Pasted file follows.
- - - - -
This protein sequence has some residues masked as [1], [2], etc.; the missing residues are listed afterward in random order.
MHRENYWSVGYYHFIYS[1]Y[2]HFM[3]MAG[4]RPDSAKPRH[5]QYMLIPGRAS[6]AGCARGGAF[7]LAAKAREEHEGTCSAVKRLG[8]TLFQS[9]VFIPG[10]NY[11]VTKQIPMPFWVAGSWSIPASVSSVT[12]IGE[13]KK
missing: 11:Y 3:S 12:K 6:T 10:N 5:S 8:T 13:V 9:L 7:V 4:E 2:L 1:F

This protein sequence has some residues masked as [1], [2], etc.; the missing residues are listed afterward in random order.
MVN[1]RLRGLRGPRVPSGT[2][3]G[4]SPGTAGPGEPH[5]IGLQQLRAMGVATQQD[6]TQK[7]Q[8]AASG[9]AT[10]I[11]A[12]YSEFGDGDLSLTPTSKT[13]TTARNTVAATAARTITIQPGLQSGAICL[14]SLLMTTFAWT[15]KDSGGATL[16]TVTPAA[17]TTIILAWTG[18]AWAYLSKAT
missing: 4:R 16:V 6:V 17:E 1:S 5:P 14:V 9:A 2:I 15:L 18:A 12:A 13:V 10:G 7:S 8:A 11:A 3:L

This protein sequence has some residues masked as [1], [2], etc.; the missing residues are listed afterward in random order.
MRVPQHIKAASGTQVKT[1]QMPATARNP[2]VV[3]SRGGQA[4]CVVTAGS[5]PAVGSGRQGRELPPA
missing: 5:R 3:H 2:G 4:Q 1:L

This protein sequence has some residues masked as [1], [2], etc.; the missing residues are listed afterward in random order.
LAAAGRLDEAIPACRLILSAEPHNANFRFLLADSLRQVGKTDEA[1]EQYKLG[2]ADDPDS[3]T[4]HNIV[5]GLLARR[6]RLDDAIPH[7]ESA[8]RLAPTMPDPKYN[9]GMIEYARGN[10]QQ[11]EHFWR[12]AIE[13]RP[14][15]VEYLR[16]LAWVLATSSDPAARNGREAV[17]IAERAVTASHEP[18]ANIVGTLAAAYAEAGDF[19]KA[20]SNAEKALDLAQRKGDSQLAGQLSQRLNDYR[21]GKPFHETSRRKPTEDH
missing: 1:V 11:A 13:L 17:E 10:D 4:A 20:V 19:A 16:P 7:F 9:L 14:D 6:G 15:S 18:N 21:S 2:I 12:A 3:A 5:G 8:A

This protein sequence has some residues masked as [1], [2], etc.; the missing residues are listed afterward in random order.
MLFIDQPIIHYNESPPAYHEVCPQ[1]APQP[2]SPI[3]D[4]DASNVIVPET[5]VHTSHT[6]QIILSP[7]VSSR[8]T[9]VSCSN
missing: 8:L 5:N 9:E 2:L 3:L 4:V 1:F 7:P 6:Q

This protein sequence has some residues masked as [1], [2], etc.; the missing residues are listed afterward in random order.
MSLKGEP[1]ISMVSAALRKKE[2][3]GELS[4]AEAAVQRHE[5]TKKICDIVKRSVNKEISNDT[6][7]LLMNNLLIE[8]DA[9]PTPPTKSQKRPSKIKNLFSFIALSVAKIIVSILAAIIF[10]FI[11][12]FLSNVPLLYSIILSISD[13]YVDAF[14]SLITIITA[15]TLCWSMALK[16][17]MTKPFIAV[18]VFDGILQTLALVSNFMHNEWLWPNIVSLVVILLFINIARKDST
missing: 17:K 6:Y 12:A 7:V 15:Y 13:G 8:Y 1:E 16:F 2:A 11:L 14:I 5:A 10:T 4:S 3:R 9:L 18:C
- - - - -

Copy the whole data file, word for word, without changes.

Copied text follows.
This protein sequence has some residues masked as [1], [2], etc.; the missing residues are listed afterward in random order.
MHRENYWSVGYYHFIYS[1]Y[2]HFM[3]MAG[4]RPDSAKPRH[5]QYMLIPGRAS[6]AGCARGGAF[7]LAAKAREEHEGTCSAVKRLG[8]TLFQS[9]VFIPG[10]NY[11]VTKQIPMPFWVAGSWSIPASVSSVT[12]IGE[13]KK
missing: 11:Y 3:S 12:K 6:T 10:N 5:S 8:T 13:V 9:L 7:V 4:E 2:L 1:F

This protein sequence has some residues masked as [1], [2], etc.; the missing residues are listed afterward in random order.
MVN[1]RLRGLRGPRVPSGT[2][3]G[4]SPGTAGPGEPH[5]IGLQQLRAMGVATQQD[6]TQK[7]Q[8]AASG[9]AT[10]I[11]A[12]YSEFGDGDLSLTPTSKT[13]TTARNTVAATAARTITIQPGLQSGAICL[14]SLLMTTFAWT[15]KDSGGATL[16]TVTPAA[17]TTIILAWTG[18]AWAYLSKAT
missing: 4:R 16:V 6:V 17:E 1:S 5:P 14:V 9:A 2:I 15:L 18:A 12:A 13:V 10:G 7:S 8:A 11:A 3:L

This protein sequence has some residues masked as [1], [2], etc.; the missing residues are listed afterward in random order.
MRVPQHIKAASGTQVKT[1]QMPATARNP[2]VV[3]SRGGQA[4]CVVTAGS[5]PAVGSGRQGRELPPA
missing: 5:R 3:H 2:G 4:Q 1:L

This protein sequence has some residues masked as [1], [2], etc.; the missing residues are listed afterward in random order.
LAAAGRLDEAIPACRLILSAEPHNANFRFLLADSLRQVGKTDEA[1]EQYKLG[2]ADDPDS[3]T[4]HNIV[5]GLLARR[6]RLDDAIPH[7]ESA[8]RLAPTMPDPKYN[9]GMIEYARGN[10]QQ[11]EHFWR[12]AIE[13]RP[14][15]VEYLR[16]LAWVLATSSDPAARNGREAV[17]IAERAVTASHEP[18]ANIVGTLAAAYAEAGDF[19]KA[20]SNAEKALDLAQRKGDSQLAGQLSQRLNDYR[21]GKPFHETSRRKPTEDH
missing: 1:V 11:A 13:L 17:E 10:D 4:A 20:V 19:A 16:P 7:F 9:L 14:D 6:G 15:S 18:N 21:S 2:I 12:A 3:A 5:G 8:A

This protein sequence has some residues masked as [1], [2], etc.; the missing residues are listed afterward in random order.
MLFIDQPIIHYNESPPAYHEVCPQ[1]APQP[2]SPI[3]D[4]DASNVIVPET[5]VHTSHT[6]QIILSP[7]VSSR[8]T[9]VSCSN
missing: 8:L 5:N 9:E 2:L 3:L 4:V 1:F 7:P 6:Q

This protein sequence has some residues masked as [1], [2], etc.; the missing residues are listed afterward in random order.
MSLKGEP[1]ISMVSAALRKKE[2][3]GELS[4]AEAAVQRHE[5]TKKICDIVKRSVNKEISNDT[6][7]LLMNNLLIE[8]DA[9]PTPPTKSQKRPSKIKNLFSFIALSVAKIIVSILAAIIF[10]FI[11][12]FLSNVPLLYSIILSISD[13]YVDAF[14]SLITIITA[15]TLCWSMALK[16][17]MTKPFIAV[18]VFDGILQTLALVSNFMHNEWLWPNIVSLVVILLFINIARKDST
missing: 17:K 6:Y 12:A 7:V 15:Y 13:G 8:Y 1:E 16:F 2:A 11:L 14:I 5:A 10:T 4:S 3:R 9:L 18:C